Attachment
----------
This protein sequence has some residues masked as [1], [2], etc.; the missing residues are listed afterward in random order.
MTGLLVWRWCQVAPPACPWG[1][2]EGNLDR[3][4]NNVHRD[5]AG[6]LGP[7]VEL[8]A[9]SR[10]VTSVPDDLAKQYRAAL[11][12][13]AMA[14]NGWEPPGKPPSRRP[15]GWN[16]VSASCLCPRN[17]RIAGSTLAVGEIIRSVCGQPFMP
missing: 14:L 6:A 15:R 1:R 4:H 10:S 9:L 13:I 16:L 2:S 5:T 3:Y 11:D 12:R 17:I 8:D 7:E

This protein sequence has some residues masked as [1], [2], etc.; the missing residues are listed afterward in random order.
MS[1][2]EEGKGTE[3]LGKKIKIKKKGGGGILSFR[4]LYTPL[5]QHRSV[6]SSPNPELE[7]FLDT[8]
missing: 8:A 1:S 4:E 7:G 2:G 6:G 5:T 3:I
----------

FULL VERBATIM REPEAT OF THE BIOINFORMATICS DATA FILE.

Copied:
This protein sequence has some residues masked as [1], [2], etc.; the missing residues are listed afterward in random order.
MTGLLVWRWCQVAPPACPWG[1][2]EGNLDR[3][4]NNVHRD[5]AG[6]LGP[7]VEL[8]A[9]SR[10]VTSVPDDLAKQYRAAL[11][12][13]AMA[14]NGWEPPGKPPSRRP[15]GWN[16]VSASCLCPRN[17]RIAGSTLAVGEIIRSVCGQPFMP
missing: 14:L 6:A 15:R 1:R 4:H 10:S 9:L 13:I 16:L 2:S 5:T 3:Y 11:D 12:R 17:I 8:D 7:E

This protein sequence has some residues masked as [1], [2], etc.; the missing residues are listed afterward in random order.
MS[1][2]EEGKGTE[3]LGKKIKIKKKGGGGILSFR[4]LYTPL[5]QHRSV[6]SSPNPELE[7]FLDT[8]
missing: 8:A 1:S 4:E 7:G 2:G 6:G 5:T 3:I